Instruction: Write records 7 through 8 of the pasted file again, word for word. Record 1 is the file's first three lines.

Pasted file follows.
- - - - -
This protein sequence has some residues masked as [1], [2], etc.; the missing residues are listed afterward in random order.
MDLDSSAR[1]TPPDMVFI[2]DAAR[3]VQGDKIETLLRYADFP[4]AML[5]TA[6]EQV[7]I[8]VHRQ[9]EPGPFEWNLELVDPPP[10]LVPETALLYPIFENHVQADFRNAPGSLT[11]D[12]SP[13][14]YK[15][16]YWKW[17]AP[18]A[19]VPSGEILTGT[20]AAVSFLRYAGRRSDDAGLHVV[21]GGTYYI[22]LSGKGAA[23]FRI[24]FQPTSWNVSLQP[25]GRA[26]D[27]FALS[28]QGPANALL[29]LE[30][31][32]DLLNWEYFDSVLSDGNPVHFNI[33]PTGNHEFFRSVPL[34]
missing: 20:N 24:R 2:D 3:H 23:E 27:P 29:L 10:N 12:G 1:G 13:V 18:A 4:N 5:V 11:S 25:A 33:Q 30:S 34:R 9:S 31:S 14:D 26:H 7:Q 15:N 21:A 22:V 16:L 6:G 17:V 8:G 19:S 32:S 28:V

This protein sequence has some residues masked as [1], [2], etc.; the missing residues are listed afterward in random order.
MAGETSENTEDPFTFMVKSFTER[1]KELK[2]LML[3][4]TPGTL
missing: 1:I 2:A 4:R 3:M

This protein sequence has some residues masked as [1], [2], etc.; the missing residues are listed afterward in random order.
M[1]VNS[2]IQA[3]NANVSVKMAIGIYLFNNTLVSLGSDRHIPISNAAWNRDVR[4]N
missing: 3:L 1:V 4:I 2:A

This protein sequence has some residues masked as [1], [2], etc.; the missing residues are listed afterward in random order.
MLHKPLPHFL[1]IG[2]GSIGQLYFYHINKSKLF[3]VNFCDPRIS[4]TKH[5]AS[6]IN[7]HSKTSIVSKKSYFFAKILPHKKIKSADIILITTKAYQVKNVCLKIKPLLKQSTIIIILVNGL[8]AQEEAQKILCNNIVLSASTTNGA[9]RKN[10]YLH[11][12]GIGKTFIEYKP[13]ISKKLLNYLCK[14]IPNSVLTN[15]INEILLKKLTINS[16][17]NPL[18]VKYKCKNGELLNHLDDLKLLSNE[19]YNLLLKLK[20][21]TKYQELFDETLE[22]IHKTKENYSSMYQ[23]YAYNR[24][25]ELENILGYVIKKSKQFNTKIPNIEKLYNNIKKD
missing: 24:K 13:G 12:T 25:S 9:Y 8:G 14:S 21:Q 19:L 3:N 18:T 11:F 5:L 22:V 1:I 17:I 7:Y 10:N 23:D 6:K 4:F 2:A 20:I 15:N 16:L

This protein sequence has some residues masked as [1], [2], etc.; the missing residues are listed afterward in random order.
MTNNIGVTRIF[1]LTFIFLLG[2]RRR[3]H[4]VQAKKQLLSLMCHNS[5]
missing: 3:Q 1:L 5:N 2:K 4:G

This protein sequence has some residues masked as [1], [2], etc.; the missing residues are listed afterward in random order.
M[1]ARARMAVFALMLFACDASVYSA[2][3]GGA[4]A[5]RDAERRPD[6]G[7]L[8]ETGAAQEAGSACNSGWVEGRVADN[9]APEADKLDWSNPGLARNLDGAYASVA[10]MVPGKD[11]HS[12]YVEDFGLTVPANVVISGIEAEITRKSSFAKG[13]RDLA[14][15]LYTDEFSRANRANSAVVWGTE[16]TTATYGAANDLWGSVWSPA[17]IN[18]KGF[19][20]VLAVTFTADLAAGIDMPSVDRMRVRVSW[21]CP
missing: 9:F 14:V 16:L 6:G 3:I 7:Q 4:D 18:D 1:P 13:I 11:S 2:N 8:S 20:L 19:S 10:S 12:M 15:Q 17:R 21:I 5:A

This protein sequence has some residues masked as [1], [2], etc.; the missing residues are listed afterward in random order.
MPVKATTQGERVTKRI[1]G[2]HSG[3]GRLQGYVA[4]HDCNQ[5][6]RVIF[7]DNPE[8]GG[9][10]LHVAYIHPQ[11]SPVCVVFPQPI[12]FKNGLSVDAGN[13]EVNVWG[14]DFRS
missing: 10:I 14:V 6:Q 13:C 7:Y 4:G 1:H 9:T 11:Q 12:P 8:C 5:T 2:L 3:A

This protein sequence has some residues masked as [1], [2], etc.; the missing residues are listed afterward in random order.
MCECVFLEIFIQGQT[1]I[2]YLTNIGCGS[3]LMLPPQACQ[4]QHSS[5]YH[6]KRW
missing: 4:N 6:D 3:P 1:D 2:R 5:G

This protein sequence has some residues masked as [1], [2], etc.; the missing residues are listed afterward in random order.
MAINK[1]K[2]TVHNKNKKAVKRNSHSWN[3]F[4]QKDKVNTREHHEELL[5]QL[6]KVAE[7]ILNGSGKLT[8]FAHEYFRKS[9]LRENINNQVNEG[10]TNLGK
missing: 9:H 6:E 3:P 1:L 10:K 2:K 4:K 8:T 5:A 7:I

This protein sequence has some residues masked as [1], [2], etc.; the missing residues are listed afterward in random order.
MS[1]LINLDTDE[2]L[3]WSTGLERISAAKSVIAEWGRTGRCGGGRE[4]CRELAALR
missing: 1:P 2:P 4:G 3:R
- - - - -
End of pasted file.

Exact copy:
This protein sequence has some residues masked as [1], [2], etc.; the missing residues are listed afterward in random order.
MPVKATTQGERVTKRI[1]G[2]HSG[3]GRLQGYVA[4]HDCNQ[5][6]RVIF[7]DNPE[8]GG[9][10]LHVAYIHPQ[11]SPVCVVFPQPI[12]FKNGLSVDAGN[13]EVNVWG[14]DFRS
missing: 10:I 14:V 6:Q 13:C 7:Y 4:G 1:H 9:T 11:Q 12:P 8:C 5:T 2:L 3:A

This protein sequence has some residues masked as [1], [2], etc.; the missing residues are listed afterward in random order.
MCECVFLEIFIQGQT[1]I[2]YLTNIGCGS[3]LMLPPQACQ[4]QHSS[5]YH[6]KRW
missing: 4:N 6:D 3:P 1:D 2:R 5:G